Last Updated: Jul 19, 2016 Views: 179
Thank you very much for your question. The article "Annealing and Pre-Annealing Your Beads" by Donna Milliron, The Bead Release, May 1996 v. 3 no 2. pp. 1-2, addresses the question of annealing beads.
The question do beads need to annea in a kiln is a valid and important question.
can beads be placed in a pot of cold vermiculite
a pot of vermiculite on a burner
a shallow pan of vermiculite on a burner
a heated crock-pot full of vermiculite
surround the bead in thick ceramic fiber
a coffee can at the tip end of a torch filled with vermiculite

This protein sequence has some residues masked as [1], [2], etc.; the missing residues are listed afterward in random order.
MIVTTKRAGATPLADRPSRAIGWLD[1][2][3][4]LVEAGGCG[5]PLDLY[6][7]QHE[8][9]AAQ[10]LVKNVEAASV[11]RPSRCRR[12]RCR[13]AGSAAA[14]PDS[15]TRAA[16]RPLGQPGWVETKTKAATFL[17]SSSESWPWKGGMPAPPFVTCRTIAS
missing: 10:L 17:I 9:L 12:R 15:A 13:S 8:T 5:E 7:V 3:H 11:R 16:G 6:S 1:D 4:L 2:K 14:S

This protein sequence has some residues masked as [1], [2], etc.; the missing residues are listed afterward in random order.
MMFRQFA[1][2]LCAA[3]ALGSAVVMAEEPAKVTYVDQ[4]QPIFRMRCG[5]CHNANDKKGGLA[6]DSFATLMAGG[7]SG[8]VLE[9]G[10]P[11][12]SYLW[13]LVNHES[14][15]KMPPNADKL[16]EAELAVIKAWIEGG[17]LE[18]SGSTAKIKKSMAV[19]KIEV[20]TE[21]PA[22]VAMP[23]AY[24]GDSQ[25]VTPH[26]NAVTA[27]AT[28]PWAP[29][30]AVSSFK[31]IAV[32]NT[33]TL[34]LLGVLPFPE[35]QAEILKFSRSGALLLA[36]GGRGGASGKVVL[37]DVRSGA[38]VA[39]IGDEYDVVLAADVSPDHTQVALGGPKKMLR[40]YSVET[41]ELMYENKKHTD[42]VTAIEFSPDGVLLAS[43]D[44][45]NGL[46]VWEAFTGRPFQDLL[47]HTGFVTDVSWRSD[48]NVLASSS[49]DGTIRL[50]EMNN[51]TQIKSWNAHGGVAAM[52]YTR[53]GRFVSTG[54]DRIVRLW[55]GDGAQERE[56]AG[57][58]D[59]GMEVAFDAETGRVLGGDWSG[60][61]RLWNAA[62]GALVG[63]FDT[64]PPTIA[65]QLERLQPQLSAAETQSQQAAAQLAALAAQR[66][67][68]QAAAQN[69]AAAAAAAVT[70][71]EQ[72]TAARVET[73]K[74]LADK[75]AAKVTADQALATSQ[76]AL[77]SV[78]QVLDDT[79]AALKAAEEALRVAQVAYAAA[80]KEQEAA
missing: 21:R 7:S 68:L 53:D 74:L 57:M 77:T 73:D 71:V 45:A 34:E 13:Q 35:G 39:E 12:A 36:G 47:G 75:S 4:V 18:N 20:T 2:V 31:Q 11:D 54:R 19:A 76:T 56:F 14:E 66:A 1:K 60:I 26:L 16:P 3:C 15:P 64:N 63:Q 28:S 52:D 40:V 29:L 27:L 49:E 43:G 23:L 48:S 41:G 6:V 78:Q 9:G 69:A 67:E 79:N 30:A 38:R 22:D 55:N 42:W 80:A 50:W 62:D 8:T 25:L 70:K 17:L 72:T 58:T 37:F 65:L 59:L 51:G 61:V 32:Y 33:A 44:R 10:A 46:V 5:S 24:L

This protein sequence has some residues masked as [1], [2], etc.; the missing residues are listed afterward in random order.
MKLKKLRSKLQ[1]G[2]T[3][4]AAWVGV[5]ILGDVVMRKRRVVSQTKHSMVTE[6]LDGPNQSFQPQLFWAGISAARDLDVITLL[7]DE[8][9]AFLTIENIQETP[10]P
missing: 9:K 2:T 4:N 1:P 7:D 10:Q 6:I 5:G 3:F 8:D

"Most of them raced right on through the annealing ranges and almost straight down until around 300 degrees F, where they began to slow down and level off to room temperature. In other words all of these methods do basically one thing - prevent thermal shock until you have an opportunity to anneal them. All of these beads would be essentially "little tiny time bombs" because they cool so fast."
Thus the beads should be annealed in a kiln to prevent breakage.
Bandhu Scott Dunham's book, "Contemporary Lampworking: a Practical Guide to Shaping Glass in the Flame" has a great chapter regarding annealing.
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